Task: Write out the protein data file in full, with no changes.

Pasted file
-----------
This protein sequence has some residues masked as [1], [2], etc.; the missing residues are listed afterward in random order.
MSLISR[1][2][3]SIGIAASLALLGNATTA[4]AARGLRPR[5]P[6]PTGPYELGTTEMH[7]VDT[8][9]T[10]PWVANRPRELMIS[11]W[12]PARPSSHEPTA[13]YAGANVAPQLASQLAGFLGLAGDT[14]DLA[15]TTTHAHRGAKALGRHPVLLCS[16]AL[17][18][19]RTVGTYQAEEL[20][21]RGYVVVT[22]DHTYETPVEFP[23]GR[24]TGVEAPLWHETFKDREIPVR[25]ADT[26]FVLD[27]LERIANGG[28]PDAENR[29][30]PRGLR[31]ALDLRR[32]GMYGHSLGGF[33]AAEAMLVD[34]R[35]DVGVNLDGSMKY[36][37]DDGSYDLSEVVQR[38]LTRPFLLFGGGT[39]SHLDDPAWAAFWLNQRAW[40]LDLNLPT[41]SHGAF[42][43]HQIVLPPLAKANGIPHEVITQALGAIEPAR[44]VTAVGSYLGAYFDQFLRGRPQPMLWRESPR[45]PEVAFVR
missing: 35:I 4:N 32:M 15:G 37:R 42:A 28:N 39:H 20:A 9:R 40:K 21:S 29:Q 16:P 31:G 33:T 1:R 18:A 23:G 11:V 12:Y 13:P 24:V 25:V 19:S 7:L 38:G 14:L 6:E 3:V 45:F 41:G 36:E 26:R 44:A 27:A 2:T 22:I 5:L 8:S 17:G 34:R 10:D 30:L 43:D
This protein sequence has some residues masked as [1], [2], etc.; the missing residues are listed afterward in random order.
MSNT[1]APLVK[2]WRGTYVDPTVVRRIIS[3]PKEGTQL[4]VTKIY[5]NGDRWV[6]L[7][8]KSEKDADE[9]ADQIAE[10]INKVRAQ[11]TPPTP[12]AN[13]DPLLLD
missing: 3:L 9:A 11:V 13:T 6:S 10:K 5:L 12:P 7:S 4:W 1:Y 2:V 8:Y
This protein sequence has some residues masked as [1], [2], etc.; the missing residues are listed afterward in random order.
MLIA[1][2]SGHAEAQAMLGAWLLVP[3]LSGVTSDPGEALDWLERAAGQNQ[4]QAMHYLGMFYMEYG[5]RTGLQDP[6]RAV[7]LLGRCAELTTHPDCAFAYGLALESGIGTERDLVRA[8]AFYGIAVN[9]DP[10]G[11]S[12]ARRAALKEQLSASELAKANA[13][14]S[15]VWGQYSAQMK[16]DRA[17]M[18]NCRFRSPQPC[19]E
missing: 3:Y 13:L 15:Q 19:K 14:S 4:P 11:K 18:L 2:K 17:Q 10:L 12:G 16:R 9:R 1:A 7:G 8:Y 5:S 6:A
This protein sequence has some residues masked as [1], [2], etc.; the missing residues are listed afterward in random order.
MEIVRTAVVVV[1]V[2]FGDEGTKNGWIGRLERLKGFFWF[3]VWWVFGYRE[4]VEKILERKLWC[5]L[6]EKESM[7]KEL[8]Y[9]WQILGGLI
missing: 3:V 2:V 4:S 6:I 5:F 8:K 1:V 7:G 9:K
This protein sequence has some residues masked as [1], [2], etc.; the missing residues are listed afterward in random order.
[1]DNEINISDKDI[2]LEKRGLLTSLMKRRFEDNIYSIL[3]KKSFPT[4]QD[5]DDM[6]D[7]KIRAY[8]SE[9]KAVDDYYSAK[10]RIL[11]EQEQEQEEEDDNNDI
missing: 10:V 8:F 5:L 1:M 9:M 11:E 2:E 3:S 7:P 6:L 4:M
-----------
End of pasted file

This protein sequence has some residues masked as [1], [2], etc.; the missing residues are listed afterward in random order.
MSLISR[1][2][3]SIGIAASLALLGNATTA[4]AARGLRPR[5]P[6]PTGPYELGTTEMH[7]VDT[8][9]T[10]PWVANRPRELMIS[11]W[12]PARPSSHEPTA[13]YAGANVAPQLASQLAGFLGLAGDT[14]DLA[15]TTTHAHRGAKALGRHPVLLCS[16]AL[17][18][19]RTVGTYQAEEL[20][21]RGYVVVT[22]DHTYETPVEFP[23]GR[24]TGVEAPLWHETFKDREIPVR[25]ADT[26]FVLD[27]LERIANGG[28]PDAENR[29][30]PRGLR[31]ALDLRR[32]GMYGHSLGGF[33]AAEAMLVD[34]R[35]DVGVNLDGSMKY[36][37]DDGSYDLSEVVQR[38]LTRPFLLFGGGT[39]SHLDDPAWAAFWLNQRAW[40]LDLNLPT[41]SHGAF[42][43]HQIVLPPLAKANGIPHEVITQALGAIEPAR[44]VTAVGSYLGAYFDQFLRGRPQPMLWRESPR[45]PEVAFVR
missing: 35:I 4:N 32:M 15:G 37:R 42:A 28:N 39:H 20:A 9:R 40:K 21:S 29:Q 16:P 31:G 33:T 1:R 18:A 23:G 11:V 12:Y 13:P 24:V 25:V 19:S 7:L 38:G 14:L 6:E 3:V 45:F 41:G 36:E 26:R 44:A 27:A 2:T 22:I 5:L 8:S 17:G 34:R 10:D 30:L 43:D
This protein sequence has some residues masked as [1], [2], etc.; the missing residues are listed afterward in random order.
MSNT[1]APLVK[2]WRGTYVDPTVVRRIIS[3]PKEGTQL[4]VTKIY[5]NGDRWV[6]L[7][8]KSEKDADE[9]ADQIAE[10]INKVRAQ[11]TPPTP[12]AN[13]DPLLLD
missing: 3:L 9:A 11:V 13:T 6:S 10:K 5:L 12:P 7:S 4:W 1:Y 2:V 8:Y
This protein sequence has some residues masked as [1], [2], etc.; the missing residues are listed afterward in random order.
MLIA[1][2]SGHAEAQAMLGAWLLVP[3]LSGVTSDPGEALDWLERAAGQNQ[4]QAMHYLGMFYMEYG[5]RTGLQDP[6]RAV[7]LLGRCAELTTHPDCAFAYGLALESGIGTERDLVRA[8]AFYGIAVN[9]DP[10]G[11]S[12]ARRAALKEQLSASELAKANA[13][14]S[15]VWGQYSAQMK[16]DRA[17]M[18]NCRFRSPQPC[19]E
missing: 3:Y 13:L 15:Q 19:K 14:S 4:P 11:K 18:L 2:K 17:Q 10:L 12:G 16:R 9:R 1:A 7:G 8:Y 5:S 6:A
This protein sequence has some residues masked as [1], [2], etc.; the missing residues are listed afterward in random order.
MEIVRTAVVVV[1]V[2]FGDEGTKNGWIGRLERLKGFFWF[3]VWWVFGYRE[4]VEKILERKLWC[5]L[6]EKESM[7]KEL[8]Y[9]WQILGGLI
missing: 3:V 2:V 4:S 6:I 5:F 8:K 1:V 7:G 9:K
This protein sequence has some residues masked as [1], [2], etc.; the missing residues are listed afterward in random order.
[1]DNEINISDKDI[2]LEKRGLLTSLMKRRFEDNIYSIL[3]KKSFPT[4]QD[5]DDM[6]D[7]KIRAY[8]SE[9]KAVDDYYSAK[10]RIL[11]EQEQEQEEEDDNNDI
missing: 10:V 8:F 5:L 1:M 9:M 11:E 2:E 3:S 7:P 6:L 4:M